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CC Licenses in Action, CC's AI Argument and the Linked Commons

Updates from Creative Commons Headquarters

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CC Licenses in Action

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Smithsonian Open Access social media toolkit image

Smithsonian Releases 2.8 Million Images and Data into the Public Domain Using CC0

The Smithsonian—the world's largest museum and research institution—recently announced Smithsonian Open Access, an initiative that removes copyright restrictions from 2.8 million digital 2D and 3D images and nearly two centuries of data.

This major initiative uses CC0—Creative Commons' public domain dedication tool—to make millions of images and data freely available to the public.

We're excited to see this initiative come to fruition as members of the Creative Commons team, including our Interim CEO/Director of Open Education Cable Green, General Counsel Diane Peters, and CC GLAM platform lead Evelin Heidel have worked with the Smithsonian for the past few years on its open access policy. Thanks also to all of the CC alum (e.g., Jane Park, Ryan Merkley, and more) who worked with the Smithsonian in prior years.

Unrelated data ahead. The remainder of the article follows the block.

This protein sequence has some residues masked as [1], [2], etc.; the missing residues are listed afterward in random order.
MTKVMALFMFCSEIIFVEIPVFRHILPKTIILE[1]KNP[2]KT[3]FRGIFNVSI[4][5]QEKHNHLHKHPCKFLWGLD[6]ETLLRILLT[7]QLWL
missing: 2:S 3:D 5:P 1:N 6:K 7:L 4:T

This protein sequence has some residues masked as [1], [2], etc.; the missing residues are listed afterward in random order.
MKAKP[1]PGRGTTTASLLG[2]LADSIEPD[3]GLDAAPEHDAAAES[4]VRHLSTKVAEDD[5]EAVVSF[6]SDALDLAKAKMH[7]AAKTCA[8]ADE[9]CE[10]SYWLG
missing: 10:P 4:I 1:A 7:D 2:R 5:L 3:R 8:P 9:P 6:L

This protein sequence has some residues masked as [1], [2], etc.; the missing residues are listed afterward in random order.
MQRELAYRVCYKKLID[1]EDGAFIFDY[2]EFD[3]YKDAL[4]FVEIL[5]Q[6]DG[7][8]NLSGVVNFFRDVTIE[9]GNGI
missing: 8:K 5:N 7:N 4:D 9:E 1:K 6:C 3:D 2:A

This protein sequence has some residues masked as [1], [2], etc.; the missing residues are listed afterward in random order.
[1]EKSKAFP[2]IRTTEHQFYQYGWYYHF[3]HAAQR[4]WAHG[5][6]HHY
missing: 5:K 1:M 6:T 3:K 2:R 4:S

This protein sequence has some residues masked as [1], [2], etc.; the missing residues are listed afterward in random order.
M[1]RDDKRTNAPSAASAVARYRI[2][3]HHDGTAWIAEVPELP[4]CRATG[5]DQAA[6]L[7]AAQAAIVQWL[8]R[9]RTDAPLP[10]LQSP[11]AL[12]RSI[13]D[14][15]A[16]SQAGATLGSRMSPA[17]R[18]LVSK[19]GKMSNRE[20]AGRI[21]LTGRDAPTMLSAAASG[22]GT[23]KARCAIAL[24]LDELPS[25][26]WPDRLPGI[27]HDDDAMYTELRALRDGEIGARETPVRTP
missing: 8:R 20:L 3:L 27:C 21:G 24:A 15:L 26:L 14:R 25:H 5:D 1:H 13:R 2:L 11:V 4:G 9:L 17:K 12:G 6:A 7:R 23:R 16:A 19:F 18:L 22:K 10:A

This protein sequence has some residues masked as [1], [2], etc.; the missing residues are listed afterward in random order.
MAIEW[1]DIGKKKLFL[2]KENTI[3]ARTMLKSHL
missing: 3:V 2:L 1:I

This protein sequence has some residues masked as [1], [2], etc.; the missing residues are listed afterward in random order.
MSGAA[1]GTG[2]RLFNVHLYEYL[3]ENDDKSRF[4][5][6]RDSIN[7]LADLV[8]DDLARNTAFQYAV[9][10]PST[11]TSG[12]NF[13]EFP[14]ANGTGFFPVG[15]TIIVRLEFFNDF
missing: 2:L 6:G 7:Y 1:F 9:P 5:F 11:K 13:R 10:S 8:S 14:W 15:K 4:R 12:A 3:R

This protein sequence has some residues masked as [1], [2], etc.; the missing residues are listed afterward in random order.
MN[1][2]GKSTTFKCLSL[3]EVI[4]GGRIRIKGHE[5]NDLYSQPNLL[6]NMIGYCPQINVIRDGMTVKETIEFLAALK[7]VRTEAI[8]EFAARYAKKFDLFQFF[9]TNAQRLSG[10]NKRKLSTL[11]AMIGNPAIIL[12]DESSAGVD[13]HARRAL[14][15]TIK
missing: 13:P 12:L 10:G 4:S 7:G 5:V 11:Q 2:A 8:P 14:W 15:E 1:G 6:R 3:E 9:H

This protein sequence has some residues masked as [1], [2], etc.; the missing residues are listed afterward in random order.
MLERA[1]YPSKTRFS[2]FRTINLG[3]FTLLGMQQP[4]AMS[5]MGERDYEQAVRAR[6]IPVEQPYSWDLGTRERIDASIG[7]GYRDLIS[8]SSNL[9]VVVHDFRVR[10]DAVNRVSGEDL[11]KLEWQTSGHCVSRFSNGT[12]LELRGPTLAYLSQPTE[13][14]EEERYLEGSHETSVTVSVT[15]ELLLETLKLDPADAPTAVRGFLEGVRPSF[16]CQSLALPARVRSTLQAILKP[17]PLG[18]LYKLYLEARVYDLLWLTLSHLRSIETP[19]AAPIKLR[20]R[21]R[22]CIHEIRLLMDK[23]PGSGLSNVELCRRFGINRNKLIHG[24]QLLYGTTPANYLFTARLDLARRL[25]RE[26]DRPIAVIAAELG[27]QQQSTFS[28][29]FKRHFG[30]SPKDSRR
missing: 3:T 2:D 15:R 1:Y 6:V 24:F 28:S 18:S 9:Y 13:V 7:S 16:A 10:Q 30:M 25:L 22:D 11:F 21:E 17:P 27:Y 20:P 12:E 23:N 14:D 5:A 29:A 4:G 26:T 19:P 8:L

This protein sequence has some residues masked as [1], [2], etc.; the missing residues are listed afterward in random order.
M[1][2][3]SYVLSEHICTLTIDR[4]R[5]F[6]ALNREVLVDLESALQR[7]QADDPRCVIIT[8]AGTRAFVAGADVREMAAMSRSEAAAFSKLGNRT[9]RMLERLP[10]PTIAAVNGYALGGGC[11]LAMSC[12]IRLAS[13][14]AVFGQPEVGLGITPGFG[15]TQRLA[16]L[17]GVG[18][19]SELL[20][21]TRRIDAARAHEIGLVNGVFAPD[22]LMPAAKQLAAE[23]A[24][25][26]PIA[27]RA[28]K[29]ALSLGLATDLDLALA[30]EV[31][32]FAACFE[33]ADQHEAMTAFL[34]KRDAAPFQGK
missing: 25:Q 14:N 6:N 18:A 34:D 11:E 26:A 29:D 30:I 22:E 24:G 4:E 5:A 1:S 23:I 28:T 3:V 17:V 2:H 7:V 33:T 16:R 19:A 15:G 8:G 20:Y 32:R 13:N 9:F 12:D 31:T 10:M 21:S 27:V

Here's who else recently released works into the public domain:

​P.s. Know of anyone else? Send us a note!

CC's AI Argument

Why We're Advocating for a Cautious Approach to Copyright and Artificial Intelligence

On 14 February 2020, Creative Commons submitted its comments on the World Intellectual Property Organization (WIPO)'s Issues Paper as part of the WIPO's consultation process on artificial intelligence (AI) and intellectual property (IP).

In this post, we briefly present our main arguments for a cautious approach to regulating AI through copyright or any new IP rights.


Introducing the Linked Commons

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"Linked Commons" screenshot by Creative Commons, CC BY

The Linked Commons is a visualization that shows how the Commons is digitally connected. This was a project by Google Summer of Code participant Maria Belen Guaranda and we are grateful for her work!